For Now Showing, our fall arts guide inserted in the September 27 issue of Westword, we asked dozens of luminaries on the local arts scene -- including winners of the Westword MasterMind awards -- to take a survey about the state of the arts. We published many of the responses in Now Showing, but answers keep coming in, so we're sharing them on Show and Tell.
Getting straight to the art today: Catherine O'Neill Thorn, a 2008 MasterMind who founded Art From Ashes, an incredible organization whose mission is "empowering youth through creative expression & personal transformation" -- and uses poetry to accomplish this.
Westword: Aside from your arts organization (or yourself), who is doing the most interesting work in metro Denver right now? Catherine O'Neill Thorn: As the founder of a nonprofit that uses arts for transforming lives, I'm always intrigued by what the arts can do for social justice and community service. There are multiple arts organizations in Denver using visual, drama, music, dance and other creative means to impact the community, and CAST3 is a new collective that does just that. The collaboration is a group of Tier III organizations who receive a portion of SCFD funding because of the important artistic work they're doing in the community and who they're reaching. Denver agencies included in the multi-county collective of 69 small nonprofits are Su Teatro, Art Students League of Denver, Museo de las Americas, Friends of Arts Street, Kim Robards Dance, and Art From Ashes.
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Along with the many extremely talented individual artists in Denver, these nonprofit organizations have for years been introducing art as a tool for empowerment to underappreciated and marginalized populations of people. And the work is stellar and as interesting as it gets, considering the wide range of lifestyles, ages and ethnic backgrounds of the population served. The culture of our society is changing. Where better to learn about those diverse histories and contributions than through the arts? And creativity is not only innate, but essential for expression, connection and transformation. Our communities are not only built, but ensured through artistic communication.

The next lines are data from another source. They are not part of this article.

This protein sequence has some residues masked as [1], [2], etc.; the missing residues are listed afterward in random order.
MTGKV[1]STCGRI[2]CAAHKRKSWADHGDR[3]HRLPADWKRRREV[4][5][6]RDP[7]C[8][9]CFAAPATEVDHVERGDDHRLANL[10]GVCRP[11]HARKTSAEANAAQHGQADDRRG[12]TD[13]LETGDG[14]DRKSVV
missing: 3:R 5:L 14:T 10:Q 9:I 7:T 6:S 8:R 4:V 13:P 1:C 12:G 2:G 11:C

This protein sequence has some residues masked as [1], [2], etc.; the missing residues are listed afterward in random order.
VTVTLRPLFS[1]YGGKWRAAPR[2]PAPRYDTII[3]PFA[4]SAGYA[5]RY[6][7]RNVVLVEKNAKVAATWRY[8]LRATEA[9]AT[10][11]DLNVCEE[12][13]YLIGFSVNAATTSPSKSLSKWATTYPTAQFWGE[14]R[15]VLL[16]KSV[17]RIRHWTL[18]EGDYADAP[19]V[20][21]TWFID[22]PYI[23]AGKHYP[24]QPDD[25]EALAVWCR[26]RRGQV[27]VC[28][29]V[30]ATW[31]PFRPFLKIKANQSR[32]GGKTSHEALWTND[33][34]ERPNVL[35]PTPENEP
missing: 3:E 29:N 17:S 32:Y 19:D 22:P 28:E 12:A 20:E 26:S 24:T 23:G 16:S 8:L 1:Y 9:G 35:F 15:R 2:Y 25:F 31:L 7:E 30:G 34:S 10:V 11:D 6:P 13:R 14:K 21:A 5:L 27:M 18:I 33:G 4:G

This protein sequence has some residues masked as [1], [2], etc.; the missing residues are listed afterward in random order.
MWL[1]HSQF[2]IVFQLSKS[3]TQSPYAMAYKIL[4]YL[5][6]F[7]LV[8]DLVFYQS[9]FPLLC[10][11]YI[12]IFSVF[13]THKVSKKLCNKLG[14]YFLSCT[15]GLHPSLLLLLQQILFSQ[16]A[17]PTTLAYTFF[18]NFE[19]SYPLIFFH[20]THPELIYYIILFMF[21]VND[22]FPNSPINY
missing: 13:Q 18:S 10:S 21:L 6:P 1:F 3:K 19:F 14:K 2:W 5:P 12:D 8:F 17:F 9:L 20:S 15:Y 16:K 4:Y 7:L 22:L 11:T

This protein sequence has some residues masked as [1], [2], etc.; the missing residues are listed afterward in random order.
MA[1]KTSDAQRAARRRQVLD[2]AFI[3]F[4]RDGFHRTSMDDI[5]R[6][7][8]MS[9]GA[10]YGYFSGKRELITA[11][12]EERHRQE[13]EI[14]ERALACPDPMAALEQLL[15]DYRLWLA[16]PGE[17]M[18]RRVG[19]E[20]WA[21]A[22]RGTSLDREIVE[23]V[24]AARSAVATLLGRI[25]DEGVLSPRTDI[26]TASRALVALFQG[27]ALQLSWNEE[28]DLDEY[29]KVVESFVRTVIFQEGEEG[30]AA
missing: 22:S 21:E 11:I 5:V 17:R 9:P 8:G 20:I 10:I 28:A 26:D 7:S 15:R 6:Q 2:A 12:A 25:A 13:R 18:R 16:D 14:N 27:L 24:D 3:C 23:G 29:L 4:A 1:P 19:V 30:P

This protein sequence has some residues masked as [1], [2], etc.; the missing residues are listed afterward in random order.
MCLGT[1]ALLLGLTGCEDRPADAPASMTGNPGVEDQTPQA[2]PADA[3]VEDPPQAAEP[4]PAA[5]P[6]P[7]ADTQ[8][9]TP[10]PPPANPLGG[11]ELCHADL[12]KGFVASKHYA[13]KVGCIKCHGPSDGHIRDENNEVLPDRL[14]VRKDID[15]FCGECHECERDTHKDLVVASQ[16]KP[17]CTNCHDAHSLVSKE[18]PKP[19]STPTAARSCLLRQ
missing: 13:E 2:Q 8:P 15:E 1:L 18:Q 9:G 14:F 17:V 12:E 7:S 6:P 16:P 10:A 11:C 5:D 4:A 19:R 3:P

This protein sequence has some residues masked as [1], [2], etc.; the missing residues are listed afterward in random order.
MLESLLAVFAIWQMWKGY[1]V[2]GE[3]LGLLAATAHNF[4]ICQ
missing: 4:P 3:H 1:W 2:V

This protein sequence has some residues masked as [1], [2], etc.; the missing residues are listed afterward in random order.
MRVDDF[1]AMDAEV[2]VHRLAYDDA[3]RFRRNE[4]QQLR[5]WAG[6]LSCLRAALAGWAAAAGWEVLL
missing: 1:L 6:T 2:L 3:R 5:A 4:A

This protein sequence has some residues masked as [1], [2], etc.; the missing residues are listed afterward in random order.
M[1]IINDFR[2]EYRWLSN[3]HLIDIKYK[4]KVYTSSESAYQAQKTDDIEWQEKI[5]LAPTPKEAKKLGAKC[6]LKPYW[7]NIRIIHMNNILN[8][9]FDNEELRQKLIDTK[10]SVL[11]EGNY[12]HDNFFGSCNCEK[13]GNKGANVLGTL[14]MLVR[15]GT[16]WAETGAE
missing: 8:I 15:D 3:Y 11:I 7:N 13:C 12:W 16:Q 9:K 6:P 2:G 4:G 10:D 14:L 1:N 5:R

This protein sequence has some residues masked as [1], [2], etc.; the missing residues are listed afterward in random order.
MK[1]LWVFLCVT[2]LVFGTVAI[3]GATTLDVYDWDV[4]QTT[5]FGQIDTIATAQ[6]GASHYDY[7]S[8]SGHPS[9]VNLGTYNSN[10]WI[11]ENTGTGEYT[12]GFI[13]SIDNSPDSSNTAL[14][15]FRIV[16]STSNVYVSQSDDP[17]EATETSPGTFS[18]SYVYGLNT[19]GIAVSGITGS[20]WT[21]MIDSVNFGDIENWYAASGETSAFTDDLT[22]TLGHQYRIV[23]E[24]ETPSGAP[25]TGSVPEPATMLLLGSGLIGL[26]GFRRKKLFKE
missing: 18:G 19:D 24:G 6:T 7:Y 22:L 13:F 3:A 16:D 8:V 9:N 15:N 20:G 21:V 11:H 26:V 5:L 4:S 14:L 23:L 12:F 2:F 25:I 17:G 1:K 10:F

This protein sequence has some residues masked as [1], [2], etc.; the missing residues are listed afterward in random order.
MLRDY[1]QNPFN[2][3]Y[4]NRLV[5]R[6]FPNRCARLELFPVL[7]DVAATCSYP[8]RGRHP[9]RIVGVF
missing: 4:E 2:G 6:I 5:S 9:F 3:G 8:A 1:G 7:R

When you go out on the town, what's your favorite cultural activity? First Friday is great big party for the arts, introducing people who generally don't go to cultural activities to people who live for them. Access to the arts and appreciation for the arts is a wonderfully organic and enlightening process. Having a cultural event that brings together such diverse and eclectic sensibilities is a pleasure to observe, as much as the plethora of artistic expressions represented. It's also a great opportunity to introduce nonprofits and galleries to one another, and to build communal purpose and vision.
What's the one thing you'd like to see happen over the next year to improve the local arts scene? More collaborations between the business community and the arts organizations. If businesses were aware of how much of an impact the arts are having on the economy, that partnership could result in significant economic impact for Denver. Additionally, social awareness can only happen when voices are loud enough and insistent enough that community change must happen. Businesses can play a significant role in awakening the public to the needs of our marginalized populations, and a very important role in supporting grassroots nonprofit organizations providing access to the arts and to personal artistic expression.
Awareness is key to initiating community change, and media coverage is essential to awareness. Stories move people, and if the stories of our artists and the change that happens through art and creativity were more widely publicized in the media, we'd see an increase in audience and activity.
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Read dozens of other responses to our Now Showing arts survey here.